The timeline leading up to the making of director Peter Jackson’s first world war documentary, They Shall Not Grow Old, is an interesting one. Jackson’s grandfather, Sgt. William Jackson was English and fought in World War 1. As a boy, the director-to-be would hear stories of life in the trenches, stories he would never forget. They gave the youngster an emotional perspective that many of a newer generation rarely experienced. In recent interviews Jackson has made in order to publicize the film, he’s remarked several times how it was always an ambition to make a film about the subject.
So, when in 2012 the UK government formed an arts program titled 14-18 NOW, created to commemorate the centenary of the First World War, an idea to make a film was developed. Once the Imperial War Museum and the BBC became involved, in 2015 they grouped together and approached the filmmaker about the project. Would he be interested? After realizing he would have access to over a 100 hours of unseen footage taken during the war, including more than 600 hours of recorded testaments from soldiers who had fought on the front line, Jackson accepted. Three years later, the production was finished. The director took no fee. He dedicated the documentary to his grandfather. The ending result is something quite remarkable.
The process used is fascinating. The original footage of British soldiers filmed while in Europe was shot in monochrome without sound. At only 13 frames a second, when viewed, people and objects moved in that fast-paced, Chaplinesque style. You could see what was happening but the limitations of the turn-of-the-last-century technology rendered an emotional distance between the viewer and what was being viewed. It was like watching moving antiques.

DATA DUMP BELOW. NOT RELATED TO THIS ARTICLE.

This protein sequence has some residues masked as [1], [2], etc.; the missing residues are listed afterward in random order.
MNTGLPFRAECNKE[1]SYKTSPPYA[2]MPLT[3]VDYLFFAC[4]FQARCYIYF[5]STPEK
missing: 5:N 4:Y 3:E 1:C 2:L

With the technical wizardry that Jackson and his down under company have developed, the director created something ingenious. First, he digitally inserted extra frames per second, bringing those 13 up to the regular 24. On playback, the process created a smoother and more realistic sense of movement. The visual grain of wear and tear was then digitally removed. Next, the black and white footage was colorized, adding an extra layer of depth. Sound effects of cars, guns, and all kinds of background ambient noises were added. But here’s where things became really inventive.
Jackson hired lip-readers to watch the found footage and write what they thought the men on the screen were saying. Once lines were scripted, voice-over talents were brought in to read and record those lines. After all the new elements were finally incorporated together, watching the footage again, what was once a jerky, silent, monochrome, 13 frames a second film suddenly sprang to life. The effect is nothing short of astonishing.
They Shall Not Grow Old has no narration. There are no date stamps, no time perspectives. It’s not a history lesson. Instead, what you’ll hear are recordings of eye-witness accounts, soldiers who were there and who recorded comments for the archives once the war was done. Like the footage, Jackson and his team plowed through 600 hours of old recordings, digitally cleaned them to make them sound new again, then had them flow together throughout the film, usually corresponding with something we’re seeing.